So, If you haven’t already seen it, (you probably have), check out the newest Star Wars movie about aging Paul Harris Fellows and how they need a new generation of Rotarians to awaken the Force.  Too much fun!!!



The Star Spangled District Conference is an Amazing Success!



Frederick Rotarians were determined to put on a great show for the rest of District 7620 when they hosted the District Conference this year.  They wanted to brag on their historic and beautiful hometown of Frederick, Maryland, AND they wanted to show the rest of the District how the Frederick clubs work together to do joint projects.  Under the Direction of Past District Governor, Andy Baum, man….did they ever!  District Governor, Bill Fine, was proud to hold this year’s conference in Frederick for good reason.  There must be something in the water in Frederick County.  The four Frederick Clubs include two of the District’s “big five,” including the Rotary Club of Frederick (196 members) and the Rotary Club of Carroll Creek (166 members.)  The two smaller clubs, Southern Frederick County ( 33 members) and Fredericktowne (38 members) also do a great job in serving the community.  Together the four clubs represent an AMAZING 19% of all of the membership in District 7620.

Now I don’t know what you particularly like to have at your District Conference.  For many, they want low cost and a short conference that doesn’t kill the budget or their schedule. Others rank fun, education, good speakers, good fellowship fun, and fun, high on the list.  All I can say is: check, check, check, check, and check.  By having the Conference hosted at Hood College in Frederick instead of a hotel venue, the costs of attending was affordable for all.   Attendees could stay the night at a local hotel, crash at the home of Frederick Rotarians who graciously volunteered to host, or commute to the Conference, depending on their preference.  And because of how it was structured by DG Bill and PDG Andy, and the support of District Rotarians, the District did just fine financially this year.

Friday featured a whole lot of different events that weren’t officially part of the Conference.  You had your choice of playing golf at Musket Ridge Golf Course (interesting two lowest net score format which let you play your own ball.  And yes, Musket Ridge kicked my butt…..again), participating in service projects sponsored by the different Frederick Rotary Clubs, attending a New Member Forum for new Rotarians, or taking a variety of walking tours of Frederick City.  Then the Conference officially kicked off Friday evening with a memorial service and “Barbeque  Bash” at the Bandshell in Baker Park, where The Original Booze Brothers Band rocked the house…er….Park.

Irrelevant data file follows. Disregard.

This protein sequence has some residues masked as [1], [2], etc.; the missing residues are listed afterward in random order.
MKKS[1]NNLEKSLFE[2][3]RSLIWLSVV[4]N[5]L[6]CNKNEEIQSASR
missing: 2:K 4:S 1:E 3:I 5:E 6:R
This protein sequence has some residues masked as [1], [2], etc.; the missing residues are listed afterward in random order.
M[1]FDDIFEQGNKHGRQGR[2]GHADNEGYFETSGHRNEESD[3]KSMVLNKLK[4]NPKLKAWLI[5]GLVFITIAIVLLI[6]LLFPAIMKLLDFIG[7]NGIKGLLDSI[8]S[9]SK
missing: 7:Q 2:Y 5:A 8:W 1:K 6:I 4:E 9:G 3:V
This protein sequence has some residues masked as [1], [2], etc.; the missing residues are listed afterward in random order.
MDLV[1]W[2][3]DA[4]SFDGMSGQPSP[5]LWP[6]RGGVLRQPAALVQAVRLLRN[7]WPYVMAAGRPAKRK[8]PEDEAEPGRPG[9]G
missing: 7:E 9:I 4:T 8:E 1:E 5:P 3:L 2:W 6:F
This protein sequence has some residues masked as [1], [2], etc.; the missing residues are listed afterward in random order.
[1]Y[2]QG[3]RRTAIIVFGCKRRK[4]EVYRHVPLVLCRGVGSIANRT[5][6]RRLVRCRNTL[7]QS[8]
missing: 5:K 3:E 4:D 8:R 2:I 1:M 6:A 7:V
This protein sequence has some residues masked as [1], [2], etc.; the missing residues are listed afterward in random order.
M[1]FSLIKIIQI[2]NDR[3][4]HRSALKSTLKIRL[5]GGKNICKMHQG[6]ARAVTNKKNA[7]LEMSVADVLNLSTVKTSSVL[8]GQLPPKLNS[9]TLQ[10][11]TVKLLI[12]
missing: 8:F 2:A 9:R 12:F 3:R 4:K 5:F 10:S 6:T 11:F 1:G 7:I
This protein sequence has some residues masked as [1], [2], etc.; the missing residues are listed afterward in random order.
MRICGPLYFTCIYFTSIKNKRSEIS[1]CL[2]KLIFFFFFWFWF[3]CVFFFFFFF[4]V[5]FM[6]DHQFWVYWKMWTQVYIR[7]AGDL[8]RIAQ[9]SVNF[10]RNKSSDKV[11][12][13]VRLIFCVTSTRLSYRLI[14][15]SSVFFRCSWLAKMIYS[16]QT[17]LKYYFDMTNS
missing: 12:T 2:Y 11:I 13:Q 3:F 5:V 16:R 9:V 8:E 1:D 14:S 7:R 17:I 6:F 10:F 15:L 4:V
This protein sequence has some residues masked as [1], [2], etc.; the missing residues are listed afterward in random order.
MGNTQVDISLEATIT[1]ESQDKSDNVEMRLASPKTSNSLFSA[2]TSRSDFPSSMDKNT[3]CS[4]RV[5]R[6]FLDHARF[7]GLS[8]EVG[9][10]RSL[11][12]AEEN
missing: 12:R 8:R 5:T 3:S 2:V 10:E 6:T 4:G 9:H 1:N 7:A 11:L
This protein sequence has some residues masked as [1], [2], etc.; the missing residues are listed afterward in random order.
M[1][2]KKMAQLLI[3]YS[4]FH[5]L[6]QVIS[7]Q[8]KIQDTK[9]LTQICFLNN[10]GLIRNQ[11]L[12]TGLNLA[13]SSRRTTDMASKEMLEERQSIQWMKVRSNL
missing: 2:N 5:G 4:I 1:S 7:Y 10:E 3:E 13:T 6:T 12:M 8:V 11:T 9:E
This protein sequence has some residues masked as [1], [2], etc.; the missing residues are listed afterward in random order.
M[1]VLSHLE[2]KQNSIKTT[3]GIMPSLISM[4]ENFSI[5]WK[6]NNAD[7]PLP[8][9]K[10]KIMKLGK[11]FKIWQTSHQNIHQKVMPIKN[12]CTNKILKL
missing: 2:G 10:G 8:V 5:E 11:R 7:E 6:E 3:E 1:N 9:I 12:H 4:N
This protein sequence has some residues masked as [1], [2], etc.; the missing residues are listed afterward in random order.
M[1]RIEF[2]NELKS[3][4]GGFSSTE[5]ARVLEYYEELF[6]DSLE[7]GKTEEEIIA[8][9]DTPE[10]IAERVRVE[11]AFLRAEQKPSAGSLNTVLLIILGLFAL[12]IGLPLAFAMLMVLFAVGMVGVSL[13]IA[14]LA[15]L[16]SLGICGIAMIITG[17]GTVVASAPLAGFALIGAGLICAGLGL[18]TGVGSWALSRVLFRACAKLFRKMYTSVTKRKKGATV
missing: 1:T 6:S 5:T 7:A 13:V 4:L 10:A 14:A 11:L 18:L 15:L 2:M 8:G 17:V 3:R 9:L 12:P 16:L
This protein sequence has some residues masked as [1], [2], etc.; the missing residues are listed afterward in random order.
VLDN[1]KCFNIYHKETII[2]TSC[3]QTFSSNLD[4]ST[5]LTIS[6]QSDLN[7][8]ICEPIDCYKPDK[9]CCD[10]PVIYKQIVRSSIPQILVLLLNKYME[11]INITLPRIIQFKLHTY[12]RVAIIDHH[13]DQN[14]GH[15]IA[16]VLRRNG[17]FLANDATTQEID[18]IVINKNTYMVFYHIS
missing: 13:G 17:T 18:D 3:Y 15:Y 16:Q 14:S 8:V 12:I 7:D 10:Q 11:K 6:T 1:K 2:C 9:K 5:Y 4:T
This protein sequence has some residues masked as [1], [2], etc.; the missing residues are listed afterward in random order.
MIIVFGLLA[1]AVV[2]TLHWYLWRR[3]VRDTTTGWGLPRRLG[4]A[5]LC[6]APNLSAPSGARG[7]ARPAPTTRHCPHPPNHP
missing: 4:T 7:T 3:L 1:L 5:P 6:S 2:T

NOTE:  Special thanks to Carroll Creek member and Past President, Connie Philips, for the link to Dropbox for the following pix.  Far too many to be included here.  To the many Rotarians where I’ve posted your picture without your name…forgive me.



Yours Truly about to hit the ball straight right into the woods.


Friday service projects.

More Friday service projects.


Even more Friday service projects.


Standing center:  PDG’s Bob Parkinson and Claude Morissette, not sure where but        apparently prior to serious drinking.



Great band played at the Bandshell Friday night picnic.

Then it was off to the hospitality suites. Cleverly, the hospitality suites were strategically located where you could actually learn about the city of Frederick, including The Frederick Visitor Center, the National Museum of Civil War Medicine, the C. Burr Artz Branch of the Frederick County Library,  The Museum of Frederick County History, The Visitation Academy, and the Delaplaine Visual Arts Education Center.  Thank you to all of the clubs that hosted the hospitality suites this year!  It was great.  The only negative I heard was that the weather was so perfect that everyone wanted to walk between the hospitality venues and it made it harder to keep your buzz.


Hospitality suite at the Delaplaine Arts Center


DG Bill and First Lady Kathleen morphing into insects Fri. eve.


Myself, Member Chair Rich Glover, and Young Professional team of Clarissa Harris and Justin Saltzman…strategizing.

Saturday kicked off with our traditional Four Way Speech Contest, followed by a performance by the Comedy Pigs, an improv group that got the audience roaring.  Next up were some fantastic breakout sessions, including a session on attracting young professionals hosted by Clarissa Harris and Justin Saltzman, a session on how to use social media taught by District PR Chair Dawn Wittfelt,  a breakout for how to dress for success, brought to you by Leslie Kinkaid, and a critically important session called, Prohibition is Over, Let’s Make Beer, hosted by Ed Wrzesinski.  Last but not least, there was a session on Wellness by Mimi McLaughlin and our usual breakouts for Interact and Rotaract clubs.